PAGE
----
The paper fits in with the campaign to stifle shareholder engagement of companies. If successful, it would have serious consequences not just for shareholders but also for companies that are addressing a range of important governance, business and competitiveness issues including political disclosure, climate change and diversity as a result of shareholder resolutions.

 

Sharp U.S. Chamber of Commerce Attack on CPA, Corporate Political Disclosure Closes out 2014

      

The U.S. Chamber of Commerce and allies have closed out 2014 with another round of attacks on the Center for Political Accountability and other advocates of corporate political disclosure.
 
Bruce Freed, CPA president, said the latest attacks actually serve to spotlight the increasing strength of the corporate political disclosure movement.
 
“Advocates of ‘dark money’ spending, concerned that they are losing ground, are falsely representing themselves as the voice of mainstream business, hoping to sway major companies away from their better instincts,” Freed said. “Far from wanting to return to the pre-Watergate days, American businesses increasingly are showing that they want to conduct political activity in the open sunlight, where stockholders, directors and managers all can assess the risks and benefits of a company's campaign spending.”
 
The attacks came at a Dec. 3 conference sponsored by the U.S. Chamber of Commerce Foundation. Chamber President Thomas J. Donahue and other speakers, according to BNA Bloomberg, “voiced a message that efforts to secure greater disclosure for corporate money spent on elections and lobbying are not motivated by a concern for transparency, but a desire to silence the legitimate expression of business interests in American politics.”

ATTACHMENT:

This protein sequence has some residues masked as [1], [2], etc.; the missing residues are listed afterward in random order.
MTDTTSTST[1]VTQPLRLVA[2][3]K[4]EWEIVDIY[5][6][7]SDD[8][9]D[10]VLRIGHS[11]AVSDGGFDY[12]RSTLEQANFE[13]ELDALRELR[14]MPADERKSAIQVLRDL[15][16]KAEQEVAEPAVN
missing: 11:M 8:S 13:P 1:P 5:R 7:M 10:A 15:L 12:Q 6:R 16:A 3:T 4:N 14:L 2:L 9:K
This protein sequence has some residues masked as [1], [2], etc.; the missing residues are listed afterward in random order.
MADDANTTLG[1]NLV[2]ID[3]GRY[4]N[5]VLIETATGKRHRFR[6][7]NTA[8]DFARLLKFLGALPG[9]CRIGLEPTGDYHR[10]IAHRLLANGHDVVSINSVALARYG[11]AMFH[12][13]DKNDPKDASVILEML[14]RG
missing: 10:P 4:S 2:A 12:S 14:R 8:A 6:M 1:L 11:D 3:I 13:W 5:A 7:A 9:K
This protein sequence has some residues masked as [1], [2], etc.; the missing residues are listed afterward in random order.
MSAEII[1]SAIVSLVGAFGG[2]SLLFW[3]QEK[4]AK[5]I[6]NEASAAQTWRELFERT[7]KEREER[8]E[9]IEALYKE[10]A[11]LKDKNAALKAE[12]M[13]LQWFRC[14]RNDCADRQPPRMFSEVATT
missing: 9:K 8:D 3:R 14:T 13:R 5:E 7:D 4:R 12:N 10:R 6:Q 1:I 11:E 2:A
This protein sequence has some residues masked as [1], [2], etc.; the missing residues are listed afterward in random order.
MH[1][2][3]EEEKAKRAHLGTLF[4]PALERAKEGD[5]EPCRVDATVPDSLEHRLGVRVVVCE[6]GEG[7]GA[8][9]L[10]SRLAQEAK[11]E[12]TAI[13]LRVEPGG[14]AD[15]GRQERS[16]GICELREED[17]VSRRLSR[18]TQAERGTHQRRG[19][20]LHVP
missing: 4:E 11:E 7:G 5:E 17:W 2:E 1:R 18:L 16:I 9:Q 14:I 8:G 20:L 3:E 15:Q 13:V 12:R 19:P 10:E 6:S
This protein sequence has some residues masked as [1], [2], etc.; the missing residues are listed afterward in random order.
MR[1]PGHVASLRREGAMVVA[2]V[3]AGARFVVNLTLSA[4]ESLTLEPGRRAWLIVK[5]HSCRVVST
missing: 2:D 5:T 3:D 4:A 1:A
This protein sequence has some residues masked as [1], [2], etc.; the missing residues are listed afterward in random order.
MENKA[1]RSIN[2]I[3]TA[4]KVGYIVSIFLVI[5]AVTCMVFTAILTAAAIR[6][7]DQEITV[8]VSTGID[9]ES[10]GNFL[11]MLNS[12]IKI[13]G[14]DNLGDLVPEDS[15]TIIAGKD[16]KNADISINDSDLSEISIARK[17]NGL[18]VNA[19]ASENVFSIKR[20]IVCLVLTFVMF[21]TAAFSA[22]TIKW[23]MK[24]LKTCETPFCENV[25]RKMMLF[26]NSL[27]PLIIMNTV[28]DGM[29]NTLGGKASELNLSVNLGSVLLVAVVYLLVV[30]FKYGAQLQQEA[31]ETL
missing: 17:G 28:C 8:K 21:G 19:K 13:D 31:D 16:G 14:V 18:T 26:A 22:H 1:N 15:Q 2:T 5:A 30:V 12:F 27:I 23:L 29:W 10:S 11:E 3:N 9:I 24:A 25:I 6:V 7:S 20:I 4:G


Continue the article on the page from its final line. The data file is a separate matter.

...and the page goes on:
“The Chamber is particularly concerned about the efforts of … the Center for Political Accountability (CPA), which tracks corporate policies on disclosure and has created a ranking system to show which of the top U.S. corporations are more or less transparent,” Bloomberg reported.
 
Since 2011, CPA has compiled an annual benchmarking study of corporate political disclosure and accountability with the Zicklin Center for Business Ethics Research at the Wharton School of the University of Pennsylvania. The 2014 Index showed a majority of almost 200 publicly held companies that were examined in both 2013 and 2014 received higher overall scores this year.
 
Chamber spokeswoman Blair Latoff Holmes labeled the survey “preposterous,” according to Bloomberg, and a tool for activists to remove business from the political and policy-making process. Speakers as the U.S. Chamber Foundation conference condemned campaign finance reform efforts such as the DISCLOSE Act in Congress, as well as shareholder resolutions for greater transparency.
 
“You have to view this as a war,” said Bradley A. Smith of the Center for Competitive Politics, a former FEC commissioner. “It’s [the reform movement] about trying to drive companies out.”